Have you ever heard of the Glycemic Index? It kind of sounds important – doesn’t it? Like maybe something you should be aware of! Well, if you’re looking to drop a few pounds, or even maintain your weight, then you definitely should know about the Glycemic Index. So, what exactly is the Glycemic Index? And how can it help you lose weight? Let’s take a closer look . . .
Have you ever heard of the Glycemic Index? It kind of sounds important – doesn’t it? Like maybe something you should be aware of! Well, if you’re looking to drop a few pounds, or even maintain your weight, then you definitely should know about the Glycemic Index.
So, what exactly is the Glycemic Index? And how can it help you lose weight? Let’s take a closer look . . .
The Glycemic Index Defined
Invented in the early 1980’s by researchers at the University of Toronto (originally as a tool to help control diabetes), the Glycemic Index (or GI for short) is a numerical system that ranks carbohydrates by their effect on your blood sugar levels.
The GI assigns foods containing carbohydrates a number based on how they affect your blood sugar (or blood glucose) after you eat them. The ranges of the scale include the following:
• Foods with a GI less than 55 cause a tiny rise in blood sugar and are considered “low GI”
• Foods with a GI of 56-69 cause a moderate rise in blood sugar and are considered “medium GI”
• Foods with a GI more than 70 cause a severe rise in blood sugar and are considered “high GI”
Foods with lower GI carbohydrates are healthier than those with high GI carbohydrates.
A good look at where specific foods fall on the Glycemic Index sheds insight into the items that are surprisingly high or low in glucose. Many of the foods that you’d expect to be high on the scale, such fruits, table sugar and honey, are where you think they would be, but many things rank even higher—starchy foods, including white bread, white rice and potatoes, for example.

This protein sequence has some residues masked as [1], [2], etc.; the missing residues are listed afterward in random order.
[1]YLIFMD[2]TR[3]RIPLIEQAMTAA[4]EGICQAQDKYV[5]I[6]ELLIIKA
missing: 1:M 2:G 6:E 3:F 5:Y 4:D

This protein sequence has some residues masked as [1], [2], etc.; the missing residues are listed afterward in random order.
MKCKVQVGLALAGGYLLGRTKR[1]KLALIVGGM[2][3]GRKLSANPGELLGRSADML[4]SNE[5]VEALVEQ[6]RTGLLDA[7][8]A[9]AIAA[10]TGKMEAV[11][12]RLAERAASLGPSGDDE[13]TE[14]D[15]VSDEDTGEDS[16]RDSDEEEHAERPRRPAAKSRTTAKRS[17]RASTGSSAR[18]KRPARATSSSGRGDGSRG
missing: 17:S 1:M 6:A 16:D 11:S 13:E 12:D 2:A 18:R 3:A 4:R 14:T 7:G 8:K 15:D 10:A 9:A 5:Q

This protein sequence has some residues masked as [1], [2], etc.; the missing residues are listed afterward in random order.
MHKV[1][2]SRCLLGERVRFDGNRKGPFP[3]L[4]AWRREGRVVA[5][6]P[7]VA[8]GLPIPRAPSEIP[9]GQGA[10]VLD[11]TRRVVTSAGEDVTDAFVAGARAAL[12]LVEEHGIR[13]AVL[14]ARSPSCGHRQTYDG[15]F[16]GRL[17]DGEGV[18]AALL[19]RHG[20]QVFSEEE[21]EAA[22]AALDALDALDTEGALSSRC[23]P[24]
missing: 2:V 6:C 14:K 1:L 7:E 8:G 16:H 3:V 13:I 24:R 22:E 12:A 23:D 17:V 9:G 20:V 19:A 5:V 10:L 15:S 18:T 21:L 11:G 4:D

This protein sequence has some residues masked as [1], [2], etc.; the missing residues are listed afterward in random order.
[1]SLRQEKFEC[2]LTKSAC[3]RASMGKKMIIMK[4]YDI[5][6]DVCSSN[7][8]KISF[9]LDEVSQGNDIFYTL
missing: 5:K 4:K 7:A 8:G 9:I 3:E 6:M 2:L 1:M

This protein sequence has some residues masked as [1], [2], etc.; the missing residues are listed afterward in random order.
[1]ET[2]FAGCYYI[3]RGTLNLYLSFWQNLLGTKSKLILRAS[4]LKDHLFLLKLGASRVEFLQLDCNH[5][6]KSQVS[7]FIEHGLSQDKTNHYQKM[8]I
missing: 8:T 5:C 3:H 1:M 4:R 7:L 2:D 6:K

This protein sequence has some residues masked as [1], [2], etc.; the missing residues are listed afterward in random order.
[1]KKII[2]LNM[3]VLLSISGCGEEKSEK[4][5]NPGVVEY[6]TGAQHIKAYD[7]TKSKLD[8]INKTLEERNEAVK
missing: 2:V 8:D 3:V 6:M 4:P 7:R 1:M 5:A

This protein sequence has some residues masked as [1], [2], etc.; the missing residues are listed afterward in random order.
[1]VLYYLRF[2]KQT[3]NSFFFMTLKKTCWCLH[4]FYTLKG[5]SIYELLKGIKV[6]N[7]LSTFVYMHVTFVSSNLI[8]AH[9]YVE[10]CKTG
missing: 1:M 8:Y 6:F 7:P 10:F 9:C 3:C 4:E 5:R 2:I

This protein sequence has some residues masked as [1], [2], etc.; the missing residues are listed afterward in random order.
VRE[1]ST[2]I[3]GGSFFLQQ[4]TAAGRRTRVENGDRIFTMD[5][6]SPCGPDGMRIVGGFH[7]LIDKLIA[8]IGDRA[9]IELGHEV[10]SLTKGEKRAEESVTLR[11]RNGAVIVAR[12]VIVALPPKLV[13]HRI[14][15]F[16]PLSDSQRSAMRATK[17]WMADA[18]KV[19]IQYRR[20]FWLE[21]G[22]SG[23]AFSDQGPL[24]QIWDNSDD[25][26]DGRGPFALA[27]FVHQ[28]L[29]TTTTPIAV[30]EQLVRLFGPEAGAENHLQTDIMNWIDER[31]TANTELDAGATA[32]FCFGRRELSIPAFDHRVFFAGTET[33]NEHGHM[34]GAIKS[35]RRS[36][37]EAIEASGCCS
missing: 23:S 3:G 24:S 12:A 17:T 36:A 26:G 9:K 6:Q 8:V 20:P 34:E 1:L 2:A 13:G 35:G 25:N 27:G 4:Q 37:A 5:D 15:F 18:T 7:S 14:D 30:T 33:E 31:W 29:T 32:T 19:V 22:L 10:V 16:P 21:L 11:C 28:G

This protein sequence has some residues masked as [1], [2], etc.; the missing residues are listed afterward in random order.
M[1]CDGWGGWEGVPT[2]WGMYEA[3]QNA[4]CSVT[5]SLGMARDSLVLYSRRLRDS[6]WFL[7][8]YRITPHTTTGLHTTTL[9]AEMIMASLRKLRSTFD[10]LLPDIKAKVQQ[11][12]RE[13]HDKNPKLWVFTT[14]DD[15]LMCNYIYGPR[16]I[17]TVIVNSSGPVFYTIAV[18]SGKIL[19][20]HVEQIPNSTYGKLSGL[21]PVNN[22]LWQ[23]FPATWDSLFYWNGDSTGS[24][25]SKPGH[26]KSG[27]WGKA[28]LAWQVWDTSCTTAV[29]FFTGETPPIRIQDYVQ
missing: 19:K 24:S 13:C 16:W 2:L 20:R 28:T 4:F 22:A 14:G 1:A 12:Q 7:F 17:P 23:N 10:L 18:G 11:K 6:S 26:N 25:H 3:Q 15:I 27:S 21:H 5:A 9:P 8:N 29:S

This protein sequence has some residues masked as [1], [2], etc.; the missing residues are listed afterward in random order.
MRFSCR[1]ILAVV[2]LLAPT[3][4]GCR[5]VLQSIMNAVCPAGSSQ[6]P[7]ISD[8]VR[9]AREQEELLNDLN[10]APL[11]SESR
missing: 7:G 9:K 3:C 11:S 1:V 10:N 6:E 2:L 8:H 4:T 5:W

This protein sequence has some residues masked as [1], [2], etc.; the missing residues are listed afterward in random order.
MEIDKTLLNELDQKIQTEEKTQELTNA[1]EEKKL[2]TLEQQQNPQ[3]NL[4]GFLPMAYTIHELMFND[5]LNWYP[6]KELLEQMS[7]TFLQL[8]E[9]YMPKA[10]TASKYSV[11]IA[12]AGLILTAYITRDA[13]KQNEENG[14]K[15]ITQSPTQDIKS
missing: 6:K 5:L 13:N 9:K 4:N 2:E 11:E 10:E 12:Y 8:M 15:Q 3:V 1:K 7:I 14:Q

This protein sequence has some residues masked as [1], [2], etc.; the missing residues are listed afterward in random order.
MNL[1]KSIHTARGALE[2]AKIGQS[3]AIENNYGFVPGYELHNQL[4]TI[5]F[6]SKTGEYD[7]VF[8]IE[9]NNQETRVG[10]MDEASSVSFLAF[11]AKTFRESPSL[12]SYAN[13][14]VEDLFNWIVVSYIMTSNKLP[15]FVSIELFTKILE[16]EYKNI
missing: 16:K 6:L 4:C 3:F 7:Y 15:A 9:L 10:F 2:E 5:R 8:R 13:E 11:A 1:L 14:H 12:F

How the Glycemic Index Affects You
Knowing where foods fall on the Glycemic Index is important because your body performs most efficiently when blood sugar levels remain constant. If your blood sugar drops too low, you can feel dizzy, tired and unusually hungry. When blood sugar rises too high, your body creates more insulin to bring it back within a normal range. However, if your body secretes too much insulin, then blood sugar levels will below an ideal range.
Because the foods you eat can affect your blood sugar levels, you may feel an initial elevation in energy and mood when you eat foods that cause your blood sugar to rise. Unfortunately, this “high” is immediately followed by lethargy and hunger, which leads to increased fat storage and excess weight over time.
And, according to Susan Roberts, PhD, professor of nutrition at Tufts University in Boston, high-GI carbohydrates may be behind America’s epidemic levels of obesity, including children. In one study, overweight children of the average age of 10 spent four months on either a low-GI diet or a low-fat diet of equal calories. The clear winner was the low-GI diet, with an average weight loss of 4.5 pounds compared to 2.8 pounds on the low-fat diet.
“GI is not the complete answer to everyone’s weight problem,” says Roberts. “But aside from the research, I am personally convinced that low-GI diets help people lose weight, myself included. My husband and I were eating a relatively high-GI instant oatmeal or low-GI Irish oatmeal for breakfast, and I’d call and ask how he felt two hours later. Both of us noticed a big decrease in hunger with a low-GI oatmeal. Now I’ve become very aware of the GI of what I eat and quite consistently find myself hungrier after very high GI foods such as bagels, mashed potatoes and the like.”
If you’d like to see where your favorite foods fall on the list, you can visit any number of websites simply by doing a search for “Glycemic Index.” It’s OK to indulge in some high-GI foods every once in awhile, but by following a diet of mostly low-GI foods, you can be on your way to losing those pesky pounds and achieving overall better health!